China’s urbanization

There are large cities. There are really large cities. Then there are Asian cities — those are the ones with three circles on the map. The largest US cities by population are NY and LA, about 8M and 4M, respectively. The rest don’t even crack the world’s top-50 list. Seattle and Boston, for example, are 0.6M each, about the size of Chinese county-level townships with names I haven’t even heard of such as: Baoji, Anqing, Zhumadian. Here’s Zhumadian in Henan Province. Population 0.57M, 186th on the list of the largest Chinese cities. problem is, China is still only about 40% urbanized (up from about 10% in 1949 and 20% in 1980), and there is a long way to go. Let’s keep in mind that just to get to 50% (a 10% increase) means adding the entire population of Japan to cities, and getting to 70% means adding the entire population of the US. This will take a few decades, and some will come from building new cities or new modes of living. There will be a significant rural population for generations.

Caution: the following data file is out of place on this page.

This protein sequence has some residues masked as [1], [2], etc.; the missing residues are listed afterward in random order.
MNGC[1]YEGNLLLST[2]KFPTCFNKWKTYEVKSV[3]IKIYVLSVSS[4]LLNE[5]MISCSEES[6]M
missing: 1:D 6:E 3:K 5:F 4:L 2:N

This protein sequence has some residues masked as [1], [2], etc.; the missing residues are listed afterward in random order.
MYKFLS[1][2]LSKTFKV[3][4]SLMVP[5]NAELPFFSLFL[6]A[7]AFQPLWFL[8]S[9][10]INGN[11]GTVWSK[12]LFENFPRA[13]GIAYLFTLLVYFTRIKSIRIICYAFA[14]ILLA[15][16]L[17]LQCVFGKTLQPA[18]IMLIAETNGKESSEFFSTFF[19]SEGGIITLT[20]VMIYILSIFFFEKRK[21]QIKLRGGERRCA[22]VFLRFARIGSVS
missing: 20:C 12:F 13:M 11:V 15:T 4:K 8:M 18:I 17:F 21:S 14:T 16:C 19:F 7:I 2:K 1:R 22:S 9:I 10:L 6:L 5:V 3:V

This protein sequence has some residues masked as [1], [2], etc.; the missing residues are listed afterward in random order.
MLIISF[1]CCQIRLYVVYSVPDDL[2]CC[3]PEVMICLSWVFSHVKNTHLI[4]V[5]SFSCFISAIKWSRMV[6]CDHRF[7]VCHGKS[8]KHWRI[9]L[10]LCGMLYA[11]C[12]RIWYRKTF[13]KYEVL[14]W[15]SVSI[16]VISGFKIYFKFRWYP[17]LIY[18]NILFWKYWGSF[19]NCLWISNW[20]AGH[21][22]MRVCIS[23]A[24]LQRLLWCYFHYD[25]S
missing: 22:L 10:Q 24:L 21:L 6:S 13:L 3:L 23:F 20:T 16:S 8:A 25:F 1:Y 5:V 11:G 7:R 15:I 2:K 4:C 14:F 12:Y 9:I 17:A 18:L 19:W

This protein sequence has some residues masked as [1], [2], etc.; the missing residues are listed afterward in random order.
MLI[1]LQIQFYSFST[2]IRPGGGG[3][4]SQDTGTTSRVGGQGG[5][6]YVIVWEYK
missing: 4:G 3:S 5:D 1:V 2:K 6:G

On the plains of northern, eastern, and southern China, satellite maps show there is not an inch of land that is not under utilization. Surely population density isn’t as high in rural areas as in cities, relatively speaking, but this is what you get when land is a scarce resource — family plots are only so large, there is no hundred-acre homesteading here, just a unique way toward modern life.
(Rural China. Note: this is not a city, just houses that individual families built for themselves near the land they farm.)


  1. November 18th, 2009 | 8:03

    [...] be so in China as well. However, as is, one should look at the dynamics of the thing. I mentioned here the scale of urbanization that must take place, so the demand is there, just with a time offset.this time offset may be infinity elsewhere, this is probably on the order of a few years here. One only needs to recall how “empty” Pudong used to be. November 18th 2009 Posted toUncategorized [...]

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